Nazi intelligence calculations regarding the Red Army death toll were not far off. By early 1945 comfortably more than 10 million Soviet troops were dead, and around the same number of Soviet civilians had also been liquidated by the invaders (10). This horrendous loss of life outweighs the Holocaust, but the latter genocide is unprecedented in that it was pre-planned by the Nazi regime, organised and systematic.
Around the time that Hitler was laying out his designs for Spring Awakening, the Auschwitz extermination camp was liberated at 3pm on 27 January 1945, firstly by soldiers from the Red Army’s 322nd Rifle Division. These troops, long used to fighting against fanatical German soldiers, were shocked at the horrors that lay within.
Over a million people had been killed at Auschwitz alone. For the vast majority the victims consisted of Jewish populaces from central and eastern Europe, 960,000 in total; among the dead too were minority groups like Sinti, Roma and others. (11)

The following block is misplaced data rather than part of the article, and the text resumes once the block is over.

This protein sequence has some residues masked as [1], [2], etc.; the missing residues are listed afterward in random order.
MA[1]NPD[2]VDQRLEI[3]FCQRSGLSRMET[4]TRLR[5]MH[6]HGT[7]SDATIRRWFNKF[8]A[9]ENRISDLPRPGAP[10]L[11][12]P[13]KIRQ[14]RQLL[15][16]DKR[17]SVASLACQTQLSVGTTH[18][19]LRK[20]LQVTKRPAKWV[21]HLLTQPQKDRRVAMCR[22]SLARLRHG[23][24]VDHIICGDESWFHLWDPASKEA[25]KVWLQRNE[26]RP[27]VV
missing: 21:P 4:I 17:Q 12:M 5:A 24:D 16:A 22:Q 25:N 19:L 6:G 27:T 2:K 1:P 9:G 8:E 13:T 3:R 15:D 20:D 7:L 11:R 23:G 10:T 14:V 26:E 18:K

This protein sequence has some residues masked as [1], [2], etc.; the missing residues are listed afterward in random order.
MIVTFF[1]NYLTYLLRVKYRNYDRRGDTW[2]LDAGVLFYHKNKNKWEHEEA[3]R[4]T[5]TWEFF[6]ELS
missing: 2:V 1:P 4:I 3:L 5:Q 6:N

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Shane Quinn obtained an honors journalism degree. He is interested in writing primarily on foreign affairs, having been inspired by authors like Noam Chomsky. He is a frequent contributor to Global Research.
1 US Lieutenant-Colonel J.C. Lambert, Armored Cavalry Journal, Roster of Armored Cavalry Officers on Active Duty, Armored Rescue, p. 37
2 Winston Churchill, The Gathering Storm, 1948, (RosettaBooks, June 30, 2010), p. 582
3 Albert Speer, Spandau: The Secret Diaries, (Fontana, London, 1977) p. 28
4 Speer, Spandau: The Secret Diaries, p. 28